Every Language Matters

On Friday this week (9th December, 4-7pm) the Endangered Languages Project at SOAS is participating in the national ESRC Festival of Social Science going on throughout the UK and aimed at highlighting for the general public the work that is being done in the Social Sciences.

Our event is called Every Language Matters and will “promote a public understanding of the place that languages hold in the lives of individuals and communities around the world, as well as the role of linguistic research in furthering our understanding of language”. We will be showcasing some of the work our staff and students are doing, as well as having hands-on sessions where members of the public can engage with issues in language diversity and language and cultural documentation and preservation.

If you are in London this coming Friday do come by SOAS and have a look at Vanuatu sand drawings, fieldwork in the Kimberleys, mapping the world’s language landscape, and how we are documenting and archiving language diversity.

Post-script: One of the activities we will showcase is Language Landscape, a student-led project to map audio, video or photographic samples of language use around the world. They have just been awarded one of the eight 2012 Google Earth Outreach Developer Grants that were recently announced. The team is very active and you can follow them on Twitter.

Here at Endangered Languages and Cultures, we fully welcome your opinion, questions and comments on any post, and all posts will have an active comments form. However if you have never commented before, your comment may take some time before it is approved. Subsequent comments from you should appear immediately.

We will not edit any comments unless asked to, or unless there have been html coding errors, broken links, or formatting errors. We still reserve the right to censor any comment that the administrators deem to be unnecessarily derogatory or offensive, libellous or unhelpful, and we have an active spam filter that may reject your comment if it contains too many links or otherwise fits the description of spam. If this happens erroneously, email the author of the post and let them know. And note that given the huge amount of spam that all WordPress blogs receive on a daily basis (hundreds) it is not possible to sift through them all and find the ham.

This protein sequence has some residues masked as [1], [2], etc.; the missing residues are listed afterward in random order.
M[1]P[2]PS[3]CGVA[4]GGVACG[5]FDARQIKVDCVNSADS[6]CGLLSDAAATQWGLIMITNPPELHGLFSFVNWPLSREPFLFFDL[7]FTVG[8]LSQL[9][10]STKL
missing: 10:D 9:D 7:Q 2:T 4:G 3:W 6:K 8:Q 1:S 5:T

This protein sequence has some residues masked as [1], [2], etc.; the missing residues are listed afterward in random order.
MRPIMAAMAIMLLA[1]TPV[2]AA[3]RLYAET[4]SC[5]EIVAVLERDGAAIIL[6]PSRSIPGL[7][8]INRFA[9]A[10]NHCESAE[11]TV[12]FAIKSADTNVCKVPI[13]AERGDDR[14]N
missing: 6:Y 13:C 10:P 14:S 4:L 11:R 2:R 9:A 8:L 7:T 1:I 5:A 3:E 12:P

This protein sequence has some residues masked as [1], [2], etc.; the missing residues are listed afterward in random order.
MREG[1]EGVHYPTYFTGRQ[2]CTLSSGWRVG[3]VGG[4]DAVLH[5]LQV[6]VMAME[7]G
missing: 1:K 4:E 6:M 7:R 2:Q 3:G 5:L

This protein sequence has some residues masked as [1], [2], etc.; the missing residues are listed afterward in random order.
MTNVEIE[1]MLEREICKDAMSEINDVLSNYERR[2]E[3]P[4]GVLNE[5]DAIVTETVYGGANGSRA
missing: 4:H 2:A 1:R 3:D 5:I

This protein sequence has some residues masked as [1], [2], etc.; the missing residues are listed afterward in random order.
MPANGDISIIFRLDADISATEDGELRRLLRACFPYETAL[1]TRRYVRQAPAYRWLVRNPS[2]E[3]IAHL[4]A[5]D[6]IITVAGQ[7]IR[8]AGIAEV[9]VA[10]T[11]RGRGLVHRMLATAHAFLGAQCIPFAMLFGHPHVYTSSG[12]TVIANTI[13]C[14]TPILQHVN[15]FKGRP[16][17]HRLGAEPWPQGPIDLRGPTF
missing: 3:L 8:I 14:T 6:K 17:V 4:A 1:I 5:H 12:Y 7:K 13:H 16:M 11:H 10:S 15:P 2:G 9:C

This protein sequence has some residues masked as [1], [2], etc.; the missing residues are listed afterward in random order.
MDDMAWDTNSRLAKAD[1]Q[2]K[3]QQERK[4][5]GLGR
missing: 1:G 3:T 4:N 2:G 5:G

In addition to the above, we ask that you please observe the Gricean maxims:

*Be relevant: That is, stay reasonably on topic.

*Be truthful: This goes without saying; don’t give us any nonsense.

*Be concise: Say as much as you need to without being unnecessarily long-winded.

*Be perspicuous: This last one needs no explanation.

We permit comments and trackbacks on our articles. Anyone may comment. Comments are subject to moderation, filtering, spell checking, editing, and removal without cause or justification.

All comments are reviewed by comment spamming software and by the site administrators and may be removed without cause at any time. All information provided is volunteered by you. Any website address provided in the URL will be linked to from your name, if you wish to include such information. We do not collect and save information provided when commenting such as email address and will not use this information except where indicated. This site and its representatives will not be held responsible for errors in any comment submissions.

Again, we repeat: We reserve all rights of refusal and deletion of any and all comments and trackbacks.

Leave a Comment